Patchogue guitarist Matthew Read hit it big this weekend with his new band, Corky Laing and The Memory Thieves. Band members include Read; Josh Horton, lead singer and former Supervisor; Corky Lang, a well-known drummer from the 1960's band, Mountain; and Eric Schenkman, guitarist for the Spin Doctors, a band that made the pop charts in the early 1990s.
The band made its debut at the Miami Music Festival on Friday night with a 45-minute set of all original music. Horton said that the major music event was a great opportunity for the emerging band.
"The break was tremendous," Horton said.
Playing together for only three months, the band rocked the festival with some 11 new songs, all written by the band members.
"We have a great dynamic and communicate well together," said Horton, who is the band's lead singer.
The band started as a friendship between Horton and Laing, who met at a music festival over the summer. Laing was playing with Mountain, known for its hit song, "Mississippi Queen."
Laing has over 40 years of experience in the music industry, not only as a drummer, but as a successful producer and songwriter.
"We just hit it off and thought we could put something together that would blend Corky's rock and roll roots with folks like myself," Horton said, who was at the festival with his band, Big Suga. Horton also performs solo.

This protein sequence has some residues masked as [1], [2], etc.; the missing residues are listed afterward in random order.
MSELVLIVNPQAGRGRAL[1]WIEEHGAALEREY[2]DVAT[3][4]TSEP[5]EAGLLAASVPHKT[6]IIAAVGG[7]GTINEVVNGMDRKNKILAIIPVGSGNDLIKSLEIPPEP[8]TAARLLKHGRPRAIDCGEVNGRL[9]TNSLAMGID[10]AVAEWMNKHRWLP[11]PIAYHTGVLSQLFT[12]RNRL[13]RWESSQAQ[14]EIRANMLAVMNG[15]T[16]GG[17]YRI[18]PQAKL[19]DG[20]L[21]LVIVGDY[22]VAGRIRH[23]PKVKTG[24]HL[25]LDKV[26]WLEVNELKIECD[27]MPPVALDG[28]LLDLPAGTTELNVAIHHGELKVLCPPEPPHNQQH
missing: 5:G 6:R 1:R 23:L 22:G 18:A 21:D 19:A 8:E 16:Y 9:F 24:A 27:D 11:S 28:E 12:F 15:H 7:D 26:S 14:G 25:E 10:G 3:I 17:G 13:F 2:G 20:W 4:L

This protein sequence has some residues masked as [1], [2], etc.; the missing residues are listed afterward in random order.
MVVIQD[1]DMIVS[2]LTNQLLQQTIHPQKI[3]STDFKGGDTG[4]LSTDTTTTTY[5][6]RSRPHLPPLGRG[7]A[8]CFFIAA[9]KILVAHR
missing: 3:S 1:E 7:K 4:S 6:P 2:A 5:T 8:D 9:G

Not only did the pair mesh musically, but Horton said, Laing has been a great friend, teaching his son to play ice hockey and guitar.
The harmonization between Horton and Lang resulted in a "classic rock sound with contemporary coloring," Horton said.
Laing soon brought Schenkman into the group. The pair, Horton said, are longtime friends and fellow Canadians.
Read began playing with the group after filling in for Schenkman at a gig.
"Matt is such a unique guitar player," Horton said. "He is well-versed and competent. He brings in a really interesting sound that complemented what Corky and I had been working on."
Read, who by day is an electrician, said he has been studying music since he was 13. He attended Berklee and earned a degree in music theory.
Together, the newly formed band got down to work, jamming at a studio in Southold nearly every night of the week. They vowed to lay down an album early in the new year.
"I would tuck my kids into bed at 7:30 and then head off to the studio," said Horton, who landed a job as the senior managing director ofoffice after serving as Southold's youngest supervisor for two terms.
"We actually didn't think we would be performing so soon," Horton said. "A friend of Corky's asked us to headline at the Miami festival."
Horton said the group jumped at the opportunity.
"It was a great way to keep the pressure on us to produce and advance our project," Horton said.
What's next for the band? They will be playing on Nov. 27 at B.B. Kings Blues Club in New York City and then will be working on their album, which they intend to release sometime in March.
"Maybe, one day, Giants Stadium," said Read.